Students continue honing hands-on research skills in Advanced Science Research

January 29, 2023 — by Natalie Chua and Sanjoli Gupta
Photo by Howard Shu
Junior Lynn Dai extracts planaria after feeding them egg yolk.
Students have received help from teachers and veterans during the Advanced Science Research (ASR) course, which Saratoga students can take at Los Gatos. 

Since last year, Los Gatos High has offered Saratoga High upperclassmen a chance to take Advanced Science Research (ASR), a sixth-period course in which students design and test their independent experiments. However, with over 40 people in the class this year, this will be the last year of ASR.

“Part of the reason ASR is discontinuing is that the teachers feel overwhelmed by the large enrollment this year, especially [ASR teacher Cathy] Messenger, who has been running the class for over a decade,” senior Howard Shu said.

Currently, there are five Saratoga students participating in ASR along with the 35 from Los Gatos: junior Lynn Dai, seniors Lisa Fung, Tanya Ghai, Jeremy Lu and Shu. The room is nearly at maximum capacity during class, and co-teacher Jennifer Lee and Messenger have to mentor about double the number of students they have compared to previous years. 

Because it is the final year of ASR, students are making the most out of the opportunity to do advanced research in a lab setting. Ghai is focusing on fat accumulation of Celegans (microorganisms); Lu is working on mind reading artificial intelligence. Fung is focusing on human mobility models to combat disaster response, and Shu is testing polymer doping on tin-based perovskite solar cells to increase efficiency. Finally, Dai is exploring the efficacy of Chinese medicine.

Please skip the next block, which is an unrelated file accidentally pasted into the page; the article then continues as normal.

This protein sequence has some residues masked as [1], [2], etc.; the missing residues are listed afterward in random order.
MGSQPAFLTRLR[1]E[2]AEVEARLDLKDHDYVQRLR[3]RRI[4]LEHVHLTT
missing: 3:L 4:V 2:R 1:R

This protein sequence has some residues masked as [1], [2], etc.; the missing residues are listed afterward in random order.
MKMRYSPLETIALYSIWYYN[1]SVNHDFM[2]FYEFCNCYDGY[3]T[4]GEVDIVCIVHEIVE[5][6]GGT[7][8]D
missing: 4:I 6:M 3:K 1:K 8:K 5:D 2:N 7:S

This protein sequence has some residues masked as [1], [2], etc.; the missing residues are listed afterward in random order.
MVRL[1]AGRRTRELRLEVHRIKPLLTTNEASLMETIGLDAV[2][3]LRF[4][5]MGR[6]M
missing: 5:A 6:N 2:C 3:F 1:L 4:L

“Since this is the first and last year I’m taking ASR, I try to take advantage of the opportunities provided: total freedom to explore anything I want and hands-on guidance and support from my peers,” Dai said. 

At lunch on even-period days, the five either get a ride in a school van to the LGHS campus or drive there on their own.

 Because the majority of students are relatively new to ASR, some students seek help from more experienced classmates like Lu, who is in his second year of the class. For example, Fung occasionally seeks advice from Lu, as they both focus on computer science, neural networks and technical methods. With the closing of ASR, juniors and underclassmen will lose the opportunity to be part of a supportive and interactive community. Nevertheless, those who took it say they are grateful for the time they had in the class. 

“I think it’s a really good opportunity for people to get their research skills and also meet a lot of people,” Lu said. “It’s a fun environment, and everybody’s really collaborative.” 

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